Family violence & Commonwealth laws e-news | Issue 6

Issue 6 | 29 June 2011   View original format

The month in summary

Thank you to everyone who made submissions to our four Issues Papers throughout April—and beyond! We received 81 in total. Non-confidential submissions are published on our website and are available to the public. View submissions >>

On 30-31 May, two members of the Inquiry team attended the Indigenous Family Violence Prevention Forum, presented by the Queensland Centre for Domestic and Family Violence Research in Mackay. The conference was informative and well represented by various Indigenous community and service providers. We were able to network with frontline organisations and departments. The overall discussion of family violence issues was frank and revealing. As we also attended the conference last year, it presented an opportunity to provide feedback to the audience on the work of the ALRC, both in the first ALRC Family Violence Inquiry, and the current Inquiry. In addition to the feedback provided at the conference we also published an article in the Indigenous Law Bulletin and released a podcast in December 2010, however the opportunity to speak to members of the community face to face was really important to us.

Throughout June, the ALRC held Advisory Panel Roundtables around the main areas of Commonwealth law under consideration in this Inquiry: Migration; Employment; Superannuation; Social Security; Child Support and Family Assistance; and Income Management.  ALRC inquiries usually establish an expert Advisory Committee, but because of the complex nature of this Inquiry we have opted for specialist panels in the key areas under review. The establishment of panels of experts such as the ones we have put together for this Inquiry is an invaluable aspect of ALRC inquiries—assisting in the identification of key issues, providing quality assurance in the research and consultation effort, and assisting with the development of reform proposals.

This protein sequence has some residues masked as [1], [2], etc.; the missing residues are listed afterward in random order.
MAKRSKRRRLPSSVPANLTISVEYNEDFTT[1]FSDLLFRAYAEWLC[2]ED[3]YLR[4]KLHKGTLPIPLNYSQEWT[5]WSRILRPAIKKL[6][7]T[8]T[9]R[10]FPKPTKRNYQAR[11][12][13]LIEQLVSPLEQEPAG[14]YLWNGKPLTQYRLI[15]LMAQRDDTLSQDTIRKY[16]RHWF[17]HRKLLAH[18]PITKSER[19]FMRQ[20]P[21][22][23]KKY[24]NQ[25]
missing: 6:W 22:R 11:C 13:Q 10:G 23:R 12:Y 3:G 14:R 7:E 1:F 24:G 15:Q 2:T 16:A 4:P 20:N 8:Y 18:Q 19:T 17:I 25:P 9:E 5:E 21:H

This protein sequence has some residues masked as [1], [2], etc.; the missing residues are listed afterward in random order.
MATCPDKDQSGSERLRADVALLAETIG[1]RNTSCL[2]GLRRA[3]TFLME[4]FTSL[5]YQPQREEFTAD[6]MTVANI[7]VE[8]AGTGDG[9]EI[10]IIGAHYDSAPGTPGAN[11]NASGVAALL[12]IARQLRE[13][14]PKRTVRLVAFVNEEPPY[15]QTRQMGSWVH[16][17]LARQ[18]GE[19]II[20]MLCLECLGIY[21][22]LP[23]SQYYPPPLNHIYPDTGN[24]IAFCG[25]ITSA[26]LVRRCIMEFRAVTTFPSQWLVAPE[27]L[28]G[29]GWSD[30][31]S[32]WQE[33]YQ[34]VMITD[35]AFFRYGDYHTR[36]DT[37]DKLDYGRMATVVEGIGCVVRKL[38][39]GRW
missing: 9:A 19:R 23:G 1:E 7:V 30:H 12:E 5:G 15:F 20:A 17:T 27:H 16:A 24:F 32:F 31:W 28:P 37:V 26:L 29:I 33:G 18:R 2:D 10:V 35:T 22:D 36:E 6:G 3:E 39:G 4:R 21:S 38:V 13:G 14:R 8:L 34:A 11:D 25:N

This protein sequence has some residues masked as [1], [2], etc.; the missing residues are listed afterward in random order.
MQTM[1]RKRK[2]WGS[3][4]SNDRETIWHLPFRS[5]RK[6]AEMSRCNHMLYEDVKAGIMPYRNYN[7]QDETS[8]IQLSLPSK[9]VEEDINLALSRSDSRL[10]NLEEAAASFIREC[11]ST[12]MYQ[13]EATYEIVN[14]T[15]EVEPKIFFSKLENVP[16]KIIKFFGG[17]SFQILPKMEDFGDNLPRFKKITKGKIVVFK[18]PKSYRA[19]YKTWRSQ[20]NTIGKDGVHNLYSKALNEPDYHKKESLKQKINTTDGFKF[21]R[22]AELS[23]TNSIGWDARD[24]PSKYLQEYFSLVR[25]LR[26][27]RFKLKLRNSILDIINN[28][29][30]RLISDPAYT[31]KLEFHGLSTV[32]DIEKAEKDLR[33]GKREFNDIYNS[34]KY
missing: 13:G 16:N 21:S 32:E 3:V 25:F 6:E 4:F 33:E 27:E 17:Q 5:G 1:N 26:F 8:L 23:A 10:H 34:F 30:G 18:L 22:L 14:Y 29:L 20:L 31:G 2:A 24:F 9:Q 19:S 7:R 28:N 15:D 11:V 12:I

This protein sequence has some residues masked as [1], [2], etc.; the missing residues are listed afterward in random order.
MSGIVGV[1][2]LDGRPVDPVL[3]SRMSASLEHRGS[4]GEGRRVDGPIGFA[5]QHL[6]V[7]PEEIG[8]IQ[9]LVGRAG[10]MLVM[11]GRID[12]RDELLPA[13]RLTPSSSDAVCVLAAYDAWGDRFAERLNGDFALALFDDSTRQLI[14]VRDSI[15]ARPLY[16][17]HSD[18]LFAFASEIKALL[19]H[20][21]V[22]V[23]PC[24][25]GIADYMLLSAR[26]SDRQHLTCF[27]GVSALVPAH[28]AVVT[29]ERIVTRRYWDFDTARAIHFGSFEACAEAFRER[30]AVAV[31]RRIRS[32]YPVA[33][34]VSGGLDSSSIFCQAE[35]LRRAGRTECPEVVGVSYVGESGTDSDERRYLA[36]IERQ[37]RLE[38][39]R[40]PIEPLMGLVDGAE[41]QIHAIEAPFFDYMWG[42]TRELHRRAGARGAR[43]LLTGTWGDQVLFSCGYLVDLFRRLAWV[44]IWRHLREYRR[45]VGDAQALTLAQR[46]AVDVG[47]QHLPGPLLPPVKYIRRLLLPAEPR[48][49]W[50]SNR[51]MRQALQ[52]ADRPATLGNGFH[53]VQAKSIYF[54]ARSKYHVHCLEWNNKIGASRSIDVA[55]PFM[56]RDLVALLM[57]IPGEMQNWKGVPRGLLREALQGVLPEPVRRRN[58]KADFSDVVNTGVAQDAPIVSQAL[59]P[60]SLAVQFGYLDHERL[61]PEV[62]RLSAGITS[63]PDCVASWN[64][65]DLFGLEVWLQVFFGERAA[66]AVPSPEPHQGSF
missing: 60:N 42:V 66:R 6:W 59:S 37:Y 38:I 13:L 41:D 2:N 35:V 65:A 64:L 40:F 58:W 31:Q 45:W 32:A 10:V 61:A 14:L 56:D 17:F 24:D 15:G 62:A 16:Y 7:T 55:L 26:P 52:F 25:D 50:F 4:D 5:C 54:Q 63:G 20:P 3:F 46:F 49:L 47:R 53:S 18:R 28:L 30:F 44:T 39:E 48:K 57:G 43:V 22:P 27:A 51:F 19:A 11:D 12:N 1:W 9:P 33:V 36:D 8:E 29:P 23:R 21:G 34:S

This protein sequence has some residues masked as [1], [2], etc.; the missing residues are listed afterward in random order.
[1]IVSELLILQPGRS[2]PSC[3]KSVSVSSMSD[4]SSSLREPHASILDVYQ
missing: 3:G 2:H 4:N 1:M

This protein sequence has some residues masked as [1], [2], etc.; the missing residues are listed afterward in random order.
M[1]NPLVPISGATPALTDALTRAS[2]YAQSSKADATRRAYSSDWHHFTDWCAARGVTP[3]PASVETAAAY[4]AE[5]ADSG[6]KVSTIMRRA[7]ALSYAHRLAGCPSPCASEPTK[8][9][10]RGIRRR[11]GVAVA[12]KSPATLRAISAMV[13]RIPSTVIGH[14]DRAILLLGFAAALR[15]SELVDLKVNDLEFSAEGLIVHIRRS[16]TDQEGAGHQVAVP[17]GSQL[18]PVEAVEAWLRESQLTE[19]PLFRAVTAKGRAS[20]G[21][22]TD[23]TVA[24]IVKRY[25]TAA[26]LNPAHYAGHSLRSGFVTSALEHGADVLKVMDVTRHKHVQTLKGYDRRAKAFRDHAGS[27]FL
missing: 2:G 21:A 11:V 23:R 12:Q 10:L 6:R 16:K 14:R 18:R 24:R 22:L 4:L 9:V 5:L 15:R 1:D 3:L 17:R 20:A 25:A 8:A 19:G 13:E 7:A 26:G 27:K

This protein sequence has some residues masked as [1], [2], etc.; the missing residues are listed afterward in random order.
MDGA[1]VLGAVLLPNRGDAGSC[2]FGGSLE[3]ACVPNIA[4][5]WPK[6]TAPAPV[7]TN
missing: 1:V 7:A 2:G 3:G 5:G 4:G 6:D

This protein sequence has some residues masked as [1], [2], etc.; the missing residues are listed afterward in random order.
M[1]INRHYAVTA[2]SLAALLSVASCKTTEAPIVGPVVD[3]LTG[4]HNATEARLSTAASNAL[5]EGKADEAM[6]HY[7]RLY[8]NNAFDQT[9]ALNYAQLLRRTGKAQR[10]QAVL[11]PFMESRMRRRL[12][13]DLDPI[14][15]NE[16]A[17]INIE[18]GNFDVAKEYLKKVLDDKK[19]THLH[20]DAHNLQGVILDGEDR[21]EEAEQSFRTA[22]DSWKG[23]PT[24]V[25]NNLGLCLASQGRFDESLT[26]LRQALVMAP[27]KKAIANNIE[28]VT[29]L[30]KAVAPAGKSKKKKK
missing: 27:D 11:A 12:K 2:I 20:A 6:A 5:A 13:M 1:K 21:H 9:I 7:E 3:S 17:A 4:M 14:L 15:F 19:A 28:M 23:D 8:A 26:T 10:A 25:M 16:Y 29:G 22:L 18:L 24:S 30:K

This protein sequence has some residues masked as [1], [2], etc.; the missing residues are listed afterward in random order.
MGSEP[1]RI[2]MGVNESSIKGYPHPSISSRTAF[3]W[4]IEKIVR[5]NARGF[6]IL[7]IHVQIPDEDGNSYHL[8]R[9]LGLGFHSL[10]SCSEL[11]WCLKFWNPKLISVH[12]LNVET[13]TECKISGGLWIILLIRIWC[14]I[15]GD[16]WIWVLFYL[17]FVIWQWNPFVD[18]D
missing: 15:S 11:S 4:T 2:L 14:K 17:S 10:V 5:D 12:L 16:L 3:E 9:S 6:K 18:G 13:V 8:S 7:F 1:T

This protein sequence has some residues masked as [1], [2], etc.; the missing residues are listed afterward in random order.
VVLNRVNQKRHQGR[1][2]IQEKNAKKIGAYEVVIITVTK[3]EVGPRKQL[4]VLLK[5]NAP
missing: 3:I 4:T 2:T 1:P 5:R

What happens next

The team are all very busy writing at the moment: using your submissions in response to the Issues Papers, comments we received via other channels, and advice received in face-to-face consultations, to produce a Discussion Paper (DP), which will contain a more detailed treatment of the issues and specific proposals for reform.

We plan to release the DP at the end of July, calling for submissions in response to a range of proposals and additional questions. As we have to report by the end of November, you will need to keep to the timetable for submissions.  We can only allow a submission period of approximately 8 weeks. We will also, at that stage, undertake a further round of national consultations.